forts, reading nooks and even a makeshift slide. It comes in 15 colours, with fabric covers that can be taken off for easy laundering. It may take an actual lottery to get one, though. Covid-19 production delays have resulted in months-long backorders, but Nugget is making holiday season orders available to the lucky winners of a weekly drawing. US$229, nuggetcomfort.com.
Janod Reverso Kitchen
Mid-century colours and curves make this play kitchen easy on adult eyes and especially “real” to kids.
It packs in lots of opportunities for make-believe, with a kitchen on one side, a washing machine and shelves on the other, and just enough lights and sounds to be exciting — but not annoying. US$231, janod.com.
Ages 5 to 7
This clever, intuitive device gives your kids access to songs and stories without the need for screens. Children place a compatible character, or Tonie, on top of the padded box to start playing a mini-album; they can skip forward and back with taps and tilts, and carry it from room to room. The Toniebox comes in six colours and has dozens of options for tales and tunes, from classics to modern favourites such as “Frozen”, “Finding Nemo” and the “Gruffalo”. US$100 for the Toniebox, US$15 for each hand-painted Tonie, tonies.com.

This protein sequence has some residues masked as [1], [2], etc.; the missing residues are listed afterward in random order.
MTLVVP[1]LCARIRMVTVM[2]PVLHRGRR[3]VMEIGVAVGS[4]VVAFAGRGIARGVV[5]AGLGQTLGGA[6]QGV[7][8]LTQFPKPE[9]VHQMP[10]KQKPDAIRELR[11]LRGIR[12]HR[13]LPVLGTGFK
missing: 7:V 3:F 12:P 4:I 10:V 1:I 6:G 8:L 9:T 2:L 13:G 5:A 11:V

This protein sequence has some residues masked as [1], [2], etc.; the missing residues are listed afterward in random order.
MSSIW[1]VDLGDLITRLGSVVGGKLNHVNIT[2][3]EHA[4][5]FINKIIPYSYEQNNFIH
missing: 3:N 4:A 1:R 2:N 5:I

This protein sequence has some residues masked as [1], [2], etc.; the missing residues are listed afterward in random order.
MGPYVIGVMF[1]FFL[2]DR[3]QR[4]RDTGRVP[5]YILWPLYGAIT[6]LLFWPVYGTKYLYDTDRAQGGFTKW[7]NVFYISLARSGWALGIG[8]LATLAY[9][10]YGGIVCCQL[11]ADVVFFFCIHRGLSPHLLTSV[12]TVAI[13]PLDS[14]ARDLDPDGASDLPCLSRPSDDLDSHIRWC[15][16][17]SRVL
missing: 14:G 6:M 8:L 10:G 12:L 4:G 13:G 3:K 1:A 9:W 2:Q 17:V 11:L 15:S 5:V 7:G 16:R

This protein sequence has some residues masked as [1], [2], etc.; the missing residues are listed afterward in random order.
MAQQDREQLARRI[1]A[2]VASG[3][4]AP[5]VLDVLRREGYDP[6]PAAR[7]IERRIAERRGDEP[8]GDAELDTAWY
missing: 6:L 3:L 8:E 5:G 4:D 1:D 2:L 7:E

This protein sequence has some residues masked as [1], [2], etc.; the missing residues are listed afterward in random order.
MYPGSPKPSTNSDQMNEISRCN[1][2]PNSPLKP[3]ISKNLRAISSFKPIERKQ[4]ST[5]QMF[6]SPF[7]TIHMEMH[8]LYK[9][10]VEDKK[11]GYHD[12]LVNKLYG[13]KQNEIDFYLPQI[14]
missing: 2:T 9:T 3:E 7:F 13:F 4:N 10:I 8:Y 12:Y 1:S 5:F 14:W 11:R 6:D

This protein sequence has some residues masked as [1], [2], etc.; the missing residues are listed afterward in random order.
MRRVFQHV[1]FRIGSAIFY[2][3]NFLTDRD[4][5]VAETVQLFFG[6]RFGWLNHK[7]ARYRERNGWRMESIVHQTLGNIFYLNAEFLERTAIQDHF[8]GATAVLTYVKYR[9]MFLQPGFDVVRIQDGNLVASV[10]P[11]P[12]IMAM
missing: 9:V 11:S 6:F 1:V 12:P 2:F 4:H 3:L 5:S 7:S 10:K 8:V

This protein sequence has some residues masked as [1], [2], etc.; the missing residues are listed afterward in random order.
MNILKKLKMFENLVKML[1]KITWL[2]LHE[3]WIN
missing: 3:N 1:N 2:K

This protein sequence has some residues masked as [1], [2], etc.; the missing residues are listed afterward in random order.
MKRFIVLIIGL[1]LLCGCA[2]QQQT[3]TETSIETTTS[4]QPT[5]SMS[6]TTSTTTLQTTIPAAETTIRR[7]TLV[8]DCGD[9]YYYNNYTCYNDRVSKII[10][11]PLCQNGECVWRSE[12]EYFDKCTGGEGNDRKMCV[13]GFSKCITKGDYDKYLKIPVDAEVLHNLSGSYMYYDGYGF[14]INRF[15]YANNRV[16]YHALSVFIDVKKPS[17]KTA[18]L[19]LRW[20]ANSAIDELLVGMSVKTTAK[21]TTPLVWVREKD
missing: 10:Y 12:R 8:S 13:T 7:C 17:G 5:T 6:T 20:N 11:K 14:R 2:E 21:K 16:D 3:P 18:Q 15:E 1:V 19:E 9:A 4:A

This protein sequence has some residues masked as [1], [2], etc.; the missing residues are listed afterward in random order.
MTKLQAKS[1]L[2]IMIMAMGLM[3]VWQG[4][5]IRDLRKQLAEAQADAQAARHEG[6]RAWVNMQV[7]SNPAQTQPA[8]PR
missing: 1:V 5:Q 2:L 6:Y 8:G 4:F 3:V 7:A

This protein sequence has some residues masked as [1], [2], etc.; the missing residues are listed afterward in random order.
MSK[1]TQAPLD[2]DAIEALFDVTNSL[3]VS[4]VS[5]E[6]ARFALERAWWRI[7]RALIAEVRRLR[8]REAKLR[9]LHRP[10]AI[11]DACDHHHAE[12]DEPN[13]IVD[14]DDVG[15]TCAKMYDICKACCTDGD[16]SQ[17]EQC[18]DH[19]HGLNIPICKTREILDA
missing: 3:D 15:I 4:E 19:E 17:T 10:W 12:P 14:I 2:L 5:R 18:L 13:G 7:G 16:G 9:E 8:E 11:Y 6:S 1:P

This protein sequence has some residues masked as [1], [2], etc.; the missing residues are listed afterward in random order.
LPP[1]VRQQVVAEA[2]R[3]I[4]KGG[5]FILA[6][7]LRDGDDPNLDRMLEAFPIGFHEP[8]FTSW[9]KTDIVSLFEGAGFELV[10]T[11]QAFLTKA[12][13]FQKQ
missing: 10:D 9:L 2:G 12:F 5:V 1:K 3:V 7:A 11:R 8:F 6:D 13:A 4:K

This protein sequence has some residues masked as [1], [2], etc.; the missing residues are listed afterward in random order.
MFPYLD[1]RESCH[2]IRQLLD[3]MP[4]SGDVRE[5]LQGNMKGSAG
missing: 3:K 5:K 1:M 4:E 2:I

Gardenuity My First Garden Kit
Getting grade-schoolers into the dirt doesn’t just keep them out of your hair — it’s been shown to reduce stress and improve their problem-solving skills. The My First Garden Kit makes it easy, with a reusable grow bag, pre-measured compost and nutrients, a mister and plants. It’s also compact enough to fit on a balcony or patio. US$72, gardenuity.com.
This toy may not look like much at first glance. But Clixo’s flexible plastic shapes with magnetic connectors can quickly become addictive, in a good way. They’re fidgety and fun, and their freeform shapes let you build anything from crowns to airplanes to elaborate geo- metric objects. They’re also super easy to clean up and take up almost no storage space. From US$30, myclixo.com.
Ultimate Fort Builder